ASG responds to lawsuit challenging legality of 2007 Executive Order ban on certain vehicles
The Attorney General’s office has responded to a lawsuit challenging the legality of Governor Togiola Tulafono’s 2007 Executive Order banning the importation of certain vehicles into the territory.
The response was filed by Assistant Attorney General Michael Iosua after plaintiff Live Saunoa filed his complaint through attorney Fiti Sunia claiming declaratory judgment and wrongful seizure.
According to the complaint, Live of Faleasao returned to American Samoa with a 1996 Dodge Ram 1500 truck from California. However when the vehicle arrived — in January 2012 — the Customs Office held the vehicle. Customs’ refusal to release Live’s vehicle is based on Executive Order NO 010A-2007, issued by Togiola to demonstrate the government’s commitment to assist the fight against global climate change.
The government in its response has denied the claim by the plaintiff that the Executive order contains no finding of any kind justifying the selection of model year 1999 as a cut off date for vehicles being imported into American Samoa.
The government is also denying allegations by Saunoa that he was advised by the Office of Customs that his vehicle can only be released on a waiver from the Governor’s office. Assistant AG Iosua pointed out in the response that shipping agencies were advised of the Executive Order which has been in place since 2007.
The plaintiff does say the shipping agency did not notify the plaintiff of the Executive order until the vehicle was en-route to American Samoa, even though he had submitted ownership papers to the agency, which included year of said vehicle.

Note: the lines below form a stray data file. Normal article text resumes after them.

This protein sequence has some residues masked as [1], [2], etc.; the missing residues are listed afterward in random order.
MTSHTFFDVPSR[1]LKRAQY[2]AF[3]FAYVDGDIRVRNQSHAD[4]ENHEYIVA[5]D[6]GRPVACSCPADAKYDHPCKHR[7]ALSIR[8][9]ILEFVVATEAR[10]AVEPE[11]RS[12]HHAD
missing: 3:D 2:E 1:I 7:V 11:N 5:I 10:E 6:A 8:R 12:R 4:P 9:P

The government further denies the plaintiff’s claim that the Executive order contains no procedure of any kind for obtaining a waiver for banned vehicles or any reference to an advisory committee of any kind.
The government also denies the plaintiff’s complaint that the Executive order contains no enforcement procedures or any procedure to determine the disposition, including seizure of a vehicle manufactured prior to model year 1999 that comes to the territory after January 1, 2009.
Saunoa contends the Executive order should be declared unconstitutional to the extent that it seeks to regulate conduct of the general public, as opposed to administrative agencies in regard to the importation of vehicles manufactured before model year 1999.
Suanoa in his complaint states that the Customs Officers has refused to release his vehicle since it arrived in the territory, which amounts to seizure, which the government is also denying. The plaintiff also noted the government in the past has allowed importation of several vehicles owned by the government that were manufactured prior to model year 1999, that arrived after the Executive order was in place.
The government admits to this claim that it has allowed the importation of vehicles manufactured prior to year 1999, which comply with the requirements of the Executive Order or which have been approved for a waiver.
The government denies allegations by the plaintiff that the seizure of his vehicle is unlawful.
Assistant AG Iosua noted the Affirmative Defenses as follows: The complaint fails to state a claim upon which relief may be granted.
All or part of the plaintiff claims are barred by the doctrine of sovereign immunity . The plaintiff has failed to join an indispensable party.
This action is also barred by the applicable statute of limitation, barred from recovery by the plaintiff’s own contributory negligence.
A hearing has yet to be scheduled to hear arguments in this matter.